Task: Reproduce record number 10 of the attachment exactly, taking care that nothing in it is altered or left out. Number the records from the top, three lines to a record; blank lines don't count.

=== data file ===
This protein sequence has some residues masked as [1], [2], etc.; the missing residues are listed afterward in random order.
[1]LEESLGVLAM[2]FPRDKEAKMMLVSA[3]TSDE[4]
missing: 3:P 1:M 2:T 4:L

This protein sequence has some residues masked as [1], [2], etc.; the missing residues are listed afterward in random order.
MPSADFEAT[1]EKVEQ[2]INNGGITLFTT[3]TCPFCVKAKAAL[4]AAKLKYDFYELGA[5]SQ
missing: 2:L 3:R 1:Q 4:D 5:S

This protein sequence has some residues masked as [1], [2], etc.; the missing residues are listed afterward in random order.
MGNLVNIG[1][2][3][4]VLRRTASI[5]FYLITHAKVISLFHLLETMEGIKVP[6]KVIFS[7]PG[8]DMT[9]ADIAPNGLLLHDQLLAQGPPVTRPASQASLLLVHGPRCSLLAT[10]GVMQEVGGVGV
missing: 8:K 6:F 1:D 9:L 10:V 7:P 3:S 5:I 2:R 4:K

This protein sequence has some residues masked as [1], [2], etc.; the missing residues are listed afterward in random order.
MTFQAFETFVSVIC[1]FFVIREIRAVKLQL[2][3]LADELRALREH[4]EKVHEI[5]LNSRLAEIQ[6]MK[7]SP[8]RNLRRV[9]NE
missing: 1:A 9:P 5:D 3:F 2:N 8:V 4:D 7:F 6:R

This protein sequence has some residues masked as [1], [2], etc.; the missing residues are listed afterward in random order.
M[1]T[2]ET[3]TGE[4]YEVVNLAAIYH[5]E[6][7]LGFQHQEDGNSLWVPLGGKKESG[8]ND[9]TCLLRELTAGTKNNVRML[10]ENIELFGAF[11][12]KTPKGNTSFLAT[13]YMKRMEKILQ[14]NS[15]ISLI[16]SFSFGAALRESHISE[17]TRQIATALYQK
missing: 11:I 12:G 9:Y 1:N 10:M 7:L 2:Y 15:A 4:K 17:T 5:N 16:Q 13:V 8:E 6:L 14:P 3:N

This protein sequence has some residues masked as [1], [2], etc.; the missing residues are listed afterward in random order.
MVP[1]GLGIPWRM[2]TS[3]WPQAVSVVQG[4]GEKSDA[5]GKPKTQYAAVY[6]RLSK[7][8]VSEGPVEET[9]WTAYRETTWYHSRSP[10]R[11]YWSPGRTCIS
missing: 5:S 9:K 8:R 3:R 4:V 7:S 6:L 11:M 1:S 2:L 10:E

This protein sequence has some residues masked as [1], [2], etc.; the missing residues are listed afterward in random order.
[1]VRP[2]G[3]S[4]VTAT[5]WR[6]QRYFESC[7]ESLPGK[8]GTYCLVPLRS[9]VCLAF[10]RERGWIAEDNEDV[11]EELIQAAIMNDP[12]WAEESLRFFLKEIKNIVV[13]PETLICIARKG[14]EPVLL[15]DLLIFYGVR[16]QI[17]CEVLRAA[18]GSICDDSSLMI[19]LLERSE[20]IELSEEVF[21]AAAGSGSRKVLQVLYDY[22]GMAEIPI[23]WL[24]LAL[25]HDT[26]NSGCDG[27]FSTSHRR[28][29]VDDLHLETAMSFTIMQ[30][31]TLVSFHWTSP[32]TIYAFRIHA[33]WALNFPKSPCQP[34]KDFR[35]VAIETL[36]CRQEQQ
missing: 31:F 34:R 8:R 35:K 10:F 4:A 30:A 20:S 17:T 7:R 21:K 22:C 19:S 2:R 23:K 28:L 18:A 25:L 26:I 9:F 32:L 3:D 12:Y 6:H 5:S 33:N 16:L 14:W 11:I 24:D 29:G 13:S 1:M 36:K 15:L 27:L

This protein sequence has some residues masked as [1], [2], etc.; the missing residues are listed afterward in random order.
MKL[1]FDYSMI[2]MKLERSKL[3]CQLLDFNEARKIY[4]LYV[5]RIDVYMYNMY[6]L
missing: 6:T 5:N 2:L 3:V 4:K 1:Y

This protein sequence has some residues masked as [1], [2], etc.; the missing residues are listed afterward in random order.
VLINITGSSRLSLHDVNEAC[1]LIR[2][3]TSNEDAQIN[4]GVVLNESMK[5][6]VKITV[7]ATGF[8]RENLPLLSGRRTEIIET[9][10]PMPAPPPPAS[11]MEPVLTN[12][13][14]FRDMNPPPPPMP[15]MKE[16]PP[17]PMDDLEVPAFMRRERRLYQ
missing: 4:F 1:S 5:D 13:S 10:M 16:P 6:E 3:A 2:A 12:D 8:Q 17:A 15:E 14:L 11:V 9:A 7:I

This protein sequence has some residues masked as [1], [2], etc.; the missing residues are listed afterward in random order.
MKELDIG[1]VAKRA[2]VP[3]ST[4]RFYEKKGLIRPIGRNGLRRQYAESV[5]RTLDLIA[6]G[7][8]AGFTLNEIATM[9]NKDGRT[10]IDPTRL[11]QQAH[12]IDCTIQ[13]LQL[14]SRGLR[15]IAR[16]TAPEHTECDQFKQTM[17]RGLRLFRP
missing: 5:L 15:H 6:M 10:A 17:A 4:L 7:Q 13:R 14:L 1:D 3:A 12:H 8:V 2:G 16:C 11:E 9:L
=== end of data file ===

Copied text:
This protein sequence has some residues masked as [1], [2], etc.; the missing residues are listed afterward in random order.
MKELDIG[1]VAKRA[2]VP[3]ST[4]RFYEKKGLIRPIGRNGLRRQYAESV[5]RTLDLIA[6]G[7][8]AGFTLNEIATM[9]NKDGRT[10]IDPTRL[11]QQAH[12]IDCTIQ[13]LQL[14]SRGLR[15]IAR[16]TAPEHTECDQFKQTM[17]RGLRLFRP
missing: 5:L 15:H 6:M 10:A 17:A 4:L 7:Q 13:R 14:L 1:D 3:A 12:H 8:V 2:G 16:C 11:E 9:L